The gaming world has transformed dramatically over the past few years, as emerging technology trends have stuck around for longer than initially predicted and played a role in shaping the industry into what it is today. In 2020, consumers have a broad choice of gaming options, from MMORPGs, virtual reality games, online RPGs built on blockchain tech, and professional gaming tournaments, to massively upgraded video game consoles and PCs.
With all this advanced tech and connection possibilities to hand, who would’ve thought that something like mobile gaming would go on to become one of the most dominant sectors in the gaming industry in 2020? Well, that’s exactly what has happened so far during the first few months of the year.
The world’s chosen form of entertainment for spring 2020?
Recently compiled statistics are proving that now, more than ever before, an increased number of consumers are playing mobile games as a form of entertainment. According to one survey that conducted research into the daily habits of key demographics in the EMEA and LATAM regions, 85% of consumers now actively play mobile games on a regular basis, with just under half (47%) playing mobile games every day.
Whilst some of the respondents were keen gamers anyway, 32% of the mobile users surveyed confirmed that they were branching out into the sector and had begun downloading new games onto their smartphones.
Has mobile gaming, in just a three-month timespan (the research quoted above was conducted in March 2020), become the world’s most popular form of entertainment so far this year? Without additional extensive research, it would be hard to say for sure, but given that the mobile gaming sector has been expanding more in value year on year than the global average anyway, it is certainly one of the fastest-growing of the year.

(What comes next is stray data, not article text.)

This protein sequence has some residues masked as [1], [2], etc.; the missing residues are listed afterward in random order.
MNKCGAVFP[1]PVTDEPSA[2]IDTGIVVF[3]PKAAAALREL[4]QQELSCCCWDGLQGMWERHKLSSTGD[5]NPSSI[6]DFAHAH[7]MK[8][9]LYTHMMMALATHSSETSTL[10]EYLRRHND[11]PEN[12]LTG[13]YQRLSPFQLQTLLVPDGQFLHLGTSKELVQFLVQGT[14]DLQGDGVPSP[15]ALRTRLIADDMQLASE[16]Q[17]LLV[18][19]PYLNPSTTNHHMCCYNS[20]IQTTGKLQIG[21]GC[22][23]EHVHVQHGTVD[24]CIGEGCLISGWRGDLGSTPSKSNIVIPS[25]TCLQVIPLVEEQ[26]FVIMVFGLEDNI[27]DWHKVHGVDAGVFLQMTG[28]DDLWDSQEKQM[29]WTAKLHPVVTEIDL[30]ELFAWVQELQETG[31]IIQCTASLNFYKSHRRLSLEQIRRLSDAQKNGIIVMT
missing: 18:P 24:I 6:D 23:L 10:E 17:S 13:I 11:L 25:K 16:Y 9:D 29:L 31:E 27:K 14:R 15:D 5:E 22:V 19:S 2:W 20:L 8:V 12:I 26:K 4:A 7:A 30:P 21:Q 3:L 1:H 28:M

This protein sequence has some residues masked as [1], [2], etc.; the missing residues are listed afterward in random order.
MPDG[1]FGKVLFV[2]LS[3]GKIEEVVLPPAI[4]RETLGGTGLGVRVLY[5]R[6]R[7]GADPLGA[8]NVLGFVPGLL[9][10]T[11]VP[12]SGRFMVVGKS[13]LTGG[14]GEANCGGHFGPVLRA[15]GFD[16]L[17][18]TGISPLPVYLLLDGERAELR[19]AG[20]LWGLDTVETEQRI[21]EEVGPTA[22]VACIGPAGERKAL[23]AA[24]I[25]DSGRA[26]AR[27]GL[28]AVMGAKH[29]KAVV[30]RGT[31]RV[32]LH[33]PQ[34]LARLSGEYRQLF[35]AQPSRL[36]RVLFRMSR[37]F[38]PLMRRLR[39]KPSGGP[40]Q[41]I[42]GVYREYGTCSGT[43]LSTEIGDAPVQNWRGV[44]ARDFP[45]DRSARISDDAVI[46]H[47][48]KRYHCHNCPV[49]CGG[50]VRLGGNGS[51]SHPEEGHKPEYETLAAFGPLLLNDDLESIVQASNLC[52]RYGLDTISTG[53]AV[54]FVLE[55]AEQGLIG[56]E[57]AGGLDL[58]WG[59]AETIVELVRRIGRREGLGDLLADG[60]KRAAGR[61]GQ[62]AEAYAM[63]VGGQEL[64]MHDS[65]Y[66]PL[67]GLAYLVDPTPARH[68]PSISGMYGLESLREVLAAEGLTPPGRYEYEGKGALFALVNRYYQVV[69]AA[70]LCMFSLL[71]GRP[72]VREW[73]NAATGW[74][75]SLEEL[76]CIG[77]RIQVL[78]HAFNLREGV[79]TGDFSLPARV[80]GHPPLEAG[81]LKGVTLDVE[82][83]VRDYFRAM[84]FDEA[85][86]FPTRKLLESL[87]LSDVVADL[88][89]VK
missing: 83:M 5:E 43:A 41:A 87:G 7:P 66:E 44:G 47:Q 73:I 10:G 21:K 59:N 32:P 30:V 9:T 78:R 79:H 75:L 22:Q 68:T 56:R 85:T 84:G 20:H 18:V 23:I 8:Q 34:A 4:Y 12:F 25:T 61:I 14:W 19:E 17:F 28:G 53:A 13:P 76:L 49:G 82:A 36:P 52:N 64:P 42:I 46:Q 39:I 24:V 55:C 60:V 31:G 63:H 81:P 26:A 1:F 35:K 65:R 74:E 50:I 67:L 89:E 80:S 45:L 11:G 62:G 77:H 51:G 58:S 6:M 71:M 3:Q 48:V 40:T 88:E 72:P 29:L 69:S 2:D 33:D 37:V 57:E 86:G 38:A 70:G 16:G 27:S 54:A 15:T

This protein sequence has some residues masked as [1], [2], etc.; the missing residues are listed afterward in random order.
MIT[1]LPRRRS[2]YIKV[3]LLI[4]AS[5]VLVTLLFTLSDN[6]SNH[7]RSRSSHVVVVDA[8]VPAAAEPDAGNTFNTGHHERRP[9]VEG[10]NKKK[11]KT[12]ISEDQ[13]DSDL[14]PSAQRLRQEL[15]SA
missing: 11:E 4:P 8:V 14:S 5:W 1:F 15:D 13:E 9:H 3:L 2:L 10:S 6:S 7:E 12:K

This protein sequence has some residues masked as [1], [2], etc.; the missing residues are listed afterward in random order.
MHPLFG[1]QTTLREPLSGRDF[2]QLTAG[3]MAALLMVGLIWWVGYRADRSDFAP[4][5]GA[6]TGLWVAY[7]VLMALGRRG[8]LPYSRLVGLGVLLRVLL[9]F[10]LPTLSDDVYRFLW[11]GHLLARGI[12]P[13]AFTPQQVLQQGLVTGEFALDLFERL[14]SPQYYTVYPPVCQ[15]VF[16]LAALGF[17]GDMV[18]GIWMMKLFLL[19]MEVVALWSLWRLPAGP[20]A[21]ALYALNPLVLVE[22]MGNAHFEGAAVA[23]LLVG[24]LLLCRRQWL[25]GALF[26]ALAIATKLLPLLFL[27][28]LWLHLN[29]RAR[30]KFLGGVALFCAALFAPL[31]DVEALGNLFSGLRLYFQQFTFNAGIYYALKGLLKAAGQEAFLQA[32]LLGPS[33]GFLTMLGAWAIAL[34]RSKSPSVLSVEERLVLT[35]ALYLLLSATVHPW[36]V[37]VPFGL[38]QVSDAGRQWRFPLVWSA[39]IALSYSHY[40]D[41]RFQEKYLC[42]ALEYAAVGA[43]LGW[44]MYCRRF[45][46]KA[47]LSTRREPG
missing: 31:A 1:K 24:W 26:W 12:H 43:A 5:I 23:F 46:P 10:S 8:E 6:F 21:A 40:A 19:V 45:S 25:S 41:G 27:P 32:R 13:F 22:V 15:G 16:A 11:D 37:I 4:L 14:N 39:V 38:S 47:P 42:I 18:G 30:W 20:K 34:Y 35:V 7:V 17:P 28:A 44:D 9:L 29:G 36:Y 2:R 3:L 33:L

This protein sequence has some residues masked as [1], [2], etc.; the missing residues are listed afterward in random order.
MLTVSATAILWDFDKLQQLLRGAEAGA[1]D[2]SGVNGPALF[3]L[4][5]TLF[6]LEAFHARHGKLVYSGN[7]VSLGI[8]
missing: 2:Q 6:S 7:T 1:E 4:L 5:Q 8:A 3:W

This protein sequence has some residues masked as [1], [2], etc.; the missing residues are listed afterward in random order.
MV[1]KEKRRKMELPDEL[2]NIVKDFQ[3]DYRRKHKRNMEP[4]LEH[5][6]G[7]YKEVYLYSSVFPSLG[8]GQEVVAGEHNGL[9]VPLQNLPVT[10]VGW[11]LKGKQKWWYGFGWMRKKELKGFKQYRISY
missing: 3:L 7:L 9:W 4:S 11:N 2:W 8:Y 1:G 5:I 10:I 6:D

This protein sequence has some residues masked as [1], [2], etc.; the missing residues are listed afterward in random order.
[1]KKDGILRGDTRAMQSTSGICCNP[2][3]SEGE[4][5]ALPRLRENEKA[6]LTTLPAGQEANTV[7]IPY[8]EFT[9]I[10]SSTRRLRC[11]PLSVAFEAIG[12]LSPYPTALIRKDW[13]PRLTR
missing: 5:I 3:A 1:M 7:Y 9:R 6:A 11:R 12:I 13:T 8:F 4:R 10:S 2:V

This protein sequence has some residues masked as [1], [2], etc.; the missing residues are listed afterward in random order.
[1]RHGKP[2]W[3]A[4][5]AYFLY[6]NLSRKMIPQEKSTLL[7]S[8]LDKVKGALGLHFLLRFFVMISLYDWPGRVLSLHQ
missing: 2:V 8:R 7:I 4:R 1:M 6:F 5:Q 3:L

The factors contributing to growth
As more and more people spend increased lengths of time at home and online, mobile gaming is surging in popularity. During February 2020, global mobile game downloads had shot up by 39% when compared to the previous month, and in China – where mobile gaming is equal to console and online gaming – App Store downloads had increased by as much as 62% during that same month.
So why mobile games, and not their console or online counterparts?
For one, accessibility. Mobile technology has advanced so much that even today’s cheap smartphones are more than capable of running a mobile gaming app.
Secondly, the cost. Streaming a game online can be a cheaper alternative to buying it for a PC or console outright, but it still costs a lot more than a mobile game. Even infinitely popular games like King’s Candy Crush Saga are free to download and play, instead of giving consumers the option to make micro purchases that will help them progress more quickly through the game.
Then there’s the sheer variety of the types of games that are released on mobile devices. Epic Games’ Fortnite and Garena Freefire are both relatively recent releases that are pushing the boundaries of what is possible gaming-wise on a mobile device.
Mobile gaming isn’t all first-person shooters or battle royale extravaganzas either; puzzle and hypercasual genres are proving to be just as attractive to consumers as those flagship releases, if not more. Zynga Games, the publisher behind Words with Friends and Farmville, has just published financial figures showing a 50% leap in sales during 2020. Meanwhile, Nintendo’s mobile game Animal Crossing: Pocket Camp has seen player spending hit an all-time high of $7.9 million during April.
Mobile gaming has gotten serious
As popular as trends like hypercasual and free to play games are, there’s also a serious side to mobile gaming that is ensuring its growth in popularity with dedicated gamers and older demographics.
iGaming, for example, has become a key trend in the sector with the more “grown-up” player demographics. Brands like PokerStars have pioneered mobile versions of iGaming platforms, which offer the same diverse range of games and prizes as their desktop counterparts but in a more convenient format. This has led to increased uptake of real money gaming on the go amongst players aged 25 and over, to who playing mobile casino and poker games are as valid a form of entertainment as scrolling through social media or streaming content on their mobile devices.
In 2020, we’re also starting to see mobile eSports emerge as a strong trend in the European and US gaming markets (mobile eSports has been a key part of the eSports industry as a whole in Asian regions like China since day one). Titles like PUBG Mobile from Tencent, Supercell’s Clash Royale, and Super Evil Corp’s Vainglory are already well-established eSports games, with official leagues and regular tournaments. However, new kids on the block like Call of Duty: Mobile are leading the way for mobile eSports in this new decade, along with World Championship tournaments and lucrative prize money that are designed to turn the heads of pro console and PC gamers.